Transcriptional regulation of taxol™ biosynthesis in taxus cuspidate procambium cells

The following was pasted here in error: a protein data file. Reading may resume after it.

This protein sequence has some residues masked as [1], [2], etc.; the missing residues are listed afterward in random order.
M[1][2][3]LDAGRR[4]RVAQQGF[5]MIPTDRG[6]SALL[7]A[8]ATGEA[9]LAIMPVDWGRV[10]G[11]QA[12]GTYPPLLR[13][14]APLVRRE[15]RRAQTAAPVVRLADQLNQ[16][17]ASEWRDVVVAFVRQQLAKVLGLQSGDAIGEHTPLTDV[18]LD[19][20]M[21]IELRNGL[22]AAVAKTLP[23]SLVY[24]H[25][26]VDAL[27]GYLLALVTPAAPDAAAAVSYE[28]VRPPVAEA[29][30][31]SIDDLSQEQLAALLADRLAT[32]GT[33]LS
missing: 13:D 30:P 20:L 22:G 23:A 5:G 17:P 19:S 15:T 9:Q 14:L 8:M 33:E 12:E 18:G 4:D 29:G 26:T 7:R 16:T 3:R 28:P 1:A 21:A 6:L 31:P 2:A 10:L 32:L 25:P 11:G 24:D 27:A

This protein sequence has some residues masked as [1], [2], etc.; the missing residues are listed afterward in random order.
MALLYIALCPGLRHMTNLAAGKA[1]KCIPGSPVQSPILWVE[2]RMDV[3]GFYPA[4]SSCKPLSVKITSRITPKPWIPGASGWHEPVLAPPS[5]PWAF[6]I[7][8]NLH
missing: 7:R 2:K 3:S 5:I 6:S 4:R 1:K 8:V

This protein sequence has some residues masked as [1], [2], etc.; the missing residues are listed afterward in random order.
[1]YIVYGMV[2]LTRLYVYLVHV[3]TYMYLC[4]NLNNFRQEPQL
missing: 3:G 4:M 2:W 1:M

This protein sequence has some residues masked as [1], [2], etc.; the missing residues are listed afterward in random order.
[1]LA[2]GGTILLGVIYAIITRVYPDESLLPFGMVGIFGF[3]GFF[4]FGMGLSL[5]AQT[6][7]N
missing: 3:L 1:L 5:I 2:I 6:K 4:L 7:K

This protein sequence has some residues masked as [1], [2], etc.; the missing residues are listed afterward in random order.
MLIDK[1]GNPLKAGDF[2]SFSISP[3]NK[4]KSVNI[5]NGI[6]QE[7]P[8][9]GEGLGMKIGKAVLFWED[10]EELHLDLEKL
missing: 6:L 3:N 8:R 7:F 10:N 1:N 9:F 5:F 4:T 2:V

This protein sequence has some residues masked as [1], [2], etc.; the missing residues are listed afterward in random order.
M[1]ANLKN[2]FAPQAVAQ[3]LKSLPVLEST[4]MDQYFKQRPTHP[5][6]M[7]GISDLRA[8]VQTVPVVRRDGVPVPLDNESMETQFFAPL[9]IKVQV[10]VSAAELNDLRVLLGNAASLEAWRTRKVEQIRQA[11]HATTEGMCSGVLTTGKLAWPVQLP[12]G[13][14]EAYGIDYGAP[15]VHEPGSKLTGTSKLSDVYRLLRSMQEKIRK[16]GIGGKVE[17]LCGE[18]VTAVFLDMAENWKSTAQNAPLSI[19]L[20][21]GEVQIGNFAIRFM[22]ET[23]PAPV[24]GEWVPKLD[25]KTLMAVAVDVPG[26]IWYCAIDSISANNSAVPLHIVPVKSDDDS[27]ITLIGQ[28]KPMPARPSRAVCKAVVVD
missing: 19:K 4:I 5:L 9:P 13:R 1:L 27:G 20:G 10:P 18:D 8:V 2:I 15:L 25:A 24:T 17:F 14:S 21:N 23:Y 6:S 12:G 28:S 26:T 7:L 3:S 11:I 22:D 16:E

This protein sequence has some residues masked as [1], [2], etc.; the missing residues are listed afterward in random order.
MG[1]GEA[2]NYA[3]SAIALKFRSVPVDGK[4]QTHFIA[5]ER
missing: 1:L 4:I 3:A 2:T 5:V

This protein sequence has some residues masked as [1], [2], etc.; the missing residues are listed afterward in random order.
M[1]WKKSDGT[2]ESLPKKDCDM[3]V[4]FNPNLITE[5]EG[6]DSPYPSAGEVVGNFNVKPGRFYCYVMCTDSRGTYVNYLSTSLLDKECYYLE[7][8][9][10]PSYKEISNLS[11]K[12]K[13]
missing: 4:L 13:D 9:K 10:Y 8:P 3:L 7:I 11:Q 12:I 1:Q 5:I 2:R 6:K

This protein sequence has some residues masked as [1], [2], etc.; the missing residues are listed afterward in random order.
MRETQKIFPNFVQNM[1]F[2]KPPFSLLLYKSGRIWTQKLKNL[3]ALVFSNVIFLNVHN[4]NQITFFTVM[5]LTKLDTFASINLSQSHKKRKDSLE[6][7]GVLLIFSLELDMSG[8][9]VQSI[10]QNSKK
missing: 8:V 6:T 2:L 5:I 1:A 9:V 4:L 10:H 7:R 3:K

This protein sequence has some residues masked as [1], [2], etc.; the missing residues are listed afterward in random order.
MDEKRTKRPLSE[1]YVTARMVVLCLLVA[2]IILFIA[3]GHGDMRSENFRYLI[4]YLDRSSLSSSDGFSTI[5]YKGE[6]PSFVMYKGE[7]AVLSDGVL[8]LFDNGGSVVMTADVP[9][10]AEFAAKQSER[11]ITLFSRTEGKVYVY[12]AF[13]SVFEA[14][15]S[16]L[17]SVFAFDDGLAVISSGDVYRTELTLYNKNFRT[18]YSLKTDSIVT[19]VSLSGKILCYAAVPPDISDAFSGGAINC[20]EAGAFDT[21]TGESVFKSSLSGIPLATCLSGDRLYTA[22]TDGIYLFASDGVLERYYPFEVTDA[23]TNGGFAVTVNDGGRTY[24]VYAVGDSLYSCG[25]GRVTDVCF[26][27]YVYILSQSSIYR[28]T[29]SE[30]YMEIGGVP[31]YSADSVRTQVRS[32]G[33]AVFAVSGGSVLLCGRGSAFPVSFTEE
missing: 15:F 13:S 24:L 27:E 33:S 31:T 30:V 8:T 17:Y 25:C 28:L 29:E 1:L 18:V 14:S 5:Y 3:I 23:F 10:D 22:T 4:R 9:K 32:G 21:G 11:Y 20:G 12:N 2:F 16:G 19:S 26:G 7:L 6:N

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This thesis presents an investigation into the transcriptional regulation of TaxolTM biosynthsis in Taxus cuspidata cell suspension cultures. The potent anticancer drug TaxolTM has been shown to be successful in the treatment of breast, lung and ovarian cancer and the acquired immunodeficiency syndrome (AIDS) related Kaposi’s sarcoma. Produced by all species of yew, TaxolTM belongs to the class of taxane diterpenoids and is of huge pharmaceutical importance. The plant material utilised in this thesis is a cell suspension culture initiated from isolated procambium cells of T. cuspidata. The latter is a meristematic tissue giving rise to the conductive tissue of plants. This un-differentiated cell suspension culture exhibits an increased and stable production of TaxolTM in response to the plant hormone elicitor methyljasmonate, limited cell aggregation and fast growth when compared to a cell suspension culture initiated from differentiated cells (somatic) of T. cuspidata. In order to assess the stem cell characteristics of the employed procambium cell suspension culture, the transcriptome of T. cuspidata was sequenced utilising Roche/ 454 and Illumina/ Solexa NlaIII tag sequencing technoloxiv gies. Statistical analysis uncovered differential expression profiles of 563 genes present within the procambium cell derived transcriptome by comparison with the somatic cell derived transcriptome. Gene ontology analysis of the latter identified that genes associated with response to stress and defence response were upregulated in the differentially expressed portion within the procambium cell suspension culture. This is consistent with the characteristics of animal stem cells which exhibit robust defence strategies to environmental stress. Furthermore PHLOEM INTERCALATED WITH XYLEM (PXY ) and TRACHEARY ELEMENT DIFFERENTIATION 2 (TED2), which are essential for ordered procambium cell division and differentiation into trachaery elements respectively in A. thaliana and Z. elegans, are up-regulated in the T. cuspidata procambium cell suspension culture. Further T. cuspidata homologues of the jasmonate signalling components JASMONATE ZINC FINGER LIKE ZIM DOMAIN 2 (JAZ2) and JAZ3 were identified among up-regulated transcripts in response to jasmonate treatment in both the procambium and the somatic cell line. Blast analysis identified 211 transcription factors within the APETELA 2 (AP2), BASIC-HELIX-LOOPHELIX (bHLH), WRKY, MYB and BASIC-LEUCIN-ZIPPER (bZIP) families. Further characterisation established 21 transcription factors which are significantly up-regulated in response to jasmonate treatment and show a higher expression level in procambium cells. These provide promising targets for further functional characterisation to elucidate their involvement within TaxolTM biosynthesis. In order to investigate transcriptional regulation of the TaxolTM structural genes, a 513 bp fragment corresponding to the TAXADIENE SYNTHASE (TASY ) promoter was cloned by genome walking. In-silico analysis of the TASY and 3’-N-DEBENZOYLTAXOL N-BENZOYLTRANSFERASE (DBTNBT) promoter resulted in the identification of methyljasmonate and pathogen-responsive elements which may significantly contribute to jasmonate mediated accumulation of TaxolTM. Analysis of a chimeric promoter construct driving the reporter gene β-GLUCURONIDASE (GUS) in N. benthamiana confirmed jasmonate-responsiveness of the TASY promoter. Finally, comparison of the expression level of genes coding for potentially rate-limiting enzymes within the TaxolTM pathway established a significantly increased expression of BACCATIN II PHENYLPROPANOYLTRANSFERASE (BAPT) in response to jasmonate treatment within the procambium cell suspension culture. Furthermore transcripts of TASY, PHENYLALANINE AMINOMUTASE (PAM) and DBTNBT show an overall higher expression and prolonged transcript accumulation in procambium compared to somatic cells. In this thesis jasmonate-signalling components, jasmonate-responsive transcription factors and differential gene expression profiles of TaxolTM structural genes were identified which, may contribute to an increased TaxolTM production in the utilised procambium cell suspension culture. Furthermore the T. cuspidata procambium cell suspension culture was found to have an increased level of stress- and defence-response reflected by differential gene expression profiles and content of phenolic compounds and TaxolTM.